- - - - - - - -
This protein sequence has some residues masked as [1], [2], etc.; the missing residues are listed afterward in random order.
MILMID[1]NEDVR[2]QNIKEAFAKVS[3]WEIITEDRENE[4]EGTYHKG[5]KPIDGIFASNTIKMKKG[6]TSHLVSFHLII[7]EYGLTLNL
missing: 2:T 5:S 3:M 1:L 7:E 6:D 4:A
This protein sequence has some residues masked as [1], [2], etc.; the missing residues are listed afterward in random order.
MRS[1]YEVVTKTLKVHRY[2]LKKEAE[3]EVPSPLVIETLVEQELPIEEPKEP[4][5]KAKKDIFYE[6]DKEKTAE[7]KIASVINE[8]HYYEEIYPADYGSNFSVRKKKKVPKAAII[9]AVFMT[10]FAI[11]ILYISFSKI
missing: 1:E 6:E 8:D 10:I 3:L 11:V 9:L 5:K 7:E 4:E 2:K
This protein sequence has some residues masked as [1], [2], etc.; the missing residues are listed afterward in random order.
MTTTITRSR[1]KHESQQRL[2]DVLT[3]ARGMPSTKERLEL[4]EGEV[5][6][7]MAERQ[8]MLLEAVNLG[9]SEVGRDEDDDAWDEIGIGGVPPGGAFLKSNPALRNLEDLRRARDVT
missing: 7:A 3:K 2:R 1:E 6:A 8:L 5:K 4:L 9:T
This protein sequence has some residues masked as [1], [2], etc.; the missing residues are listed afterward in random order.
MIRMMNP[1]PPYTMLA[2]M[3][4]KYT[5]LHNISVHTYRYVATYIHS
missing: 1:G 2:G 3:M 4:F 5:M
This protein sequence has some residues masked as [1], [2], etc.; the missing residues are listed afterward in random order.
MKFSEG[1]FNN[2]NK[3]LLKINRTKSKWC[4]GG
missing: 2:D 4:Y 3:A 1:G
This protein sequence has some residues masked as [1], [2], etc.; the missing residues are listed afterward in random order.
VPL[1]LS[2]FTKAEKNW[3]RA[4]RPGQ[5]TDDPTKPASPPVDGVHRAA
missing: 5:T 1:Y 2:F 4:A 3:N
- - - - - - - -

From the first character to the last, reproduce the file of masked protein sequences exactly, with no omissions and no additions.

This protein sequence has some residues masked as [1], [2], etc.; the missing residues are listed afterward in random order.
MILMID[1]NEDVR[2]QNIKEAFAKVS[3]WEIITEDRENE[4]EGTYHKG[5]KPIDGIFASNTIKMKKG[6]TSHLVSFHLII[7]EYGLTLNL
missing: 2:T 5:S 3:M 1:L 7:E 6:D 4:A
This protein sequence has some residues masked as [1], [2], etc.; the missing residues are listed afterward in random order.
MRS[1]YEVVTKTLKVHRY[2]LKKEAE[3]EVPSPLVIETLVEQELPIEEPKEP[4][5]KAKKDIFYE[6]DKEKTAE[7]KIASVINE[8]HYYEEIYPADYGSNFSVRKKKKVPKAAII[9]AVFMT[10]FAI[11]ILYISFSKI
missing: 1:E 6:E 8:D 10:I 3:L 11:V 9:L 5:K 7:E 4:E 2:K
This protein sequence has some residues masked as [1], [2], etc.; the missing residues are listed afterward in random order.
MTTTITRSR[1]KHESQQRL[2]DVLT[3]ARGMPSTKERLEL[4]EGEV[5][6][7]MAERQ[8]MLLEAVNLG[9]SEVGRDEDDDAWDEIGIGGVPPGGAFLKSNPALRNLEDLRRARDVT
missing: 7:A 3:K 2:R 1:E 6:A 8:L 5:K 4:L 9:T
This protein sequence has some residues masked as [1], [2], etc.; the missing residues are listed afterward in random order.
MIRMMNP[1]PPYTMLA[2]M[3][4]KYT[5]LHNISVHTYRYVATYIHS
missing: 1:G 2:G 3:M 4:F 5:M
This protein sequence has some residues masked as [1], [2], etc.; the missing residues are listed afterward in random order.
MKFSEG[1]FNN[2]NK[3]LLKINRTKSKWC[4]GG
missing: 2:D 4:Y 3:A 1:G
This protein sequence has some residues masked as [1], [2], etc.; the missing residues are listed afterward in random order.
VPL[1]LS[2]FTKAEKNW[3]RA[4]RPGQ[5]TDDPTKPASPPVDGVHRAA
missing: 5:T 1:Y 2:F 4:A 3:N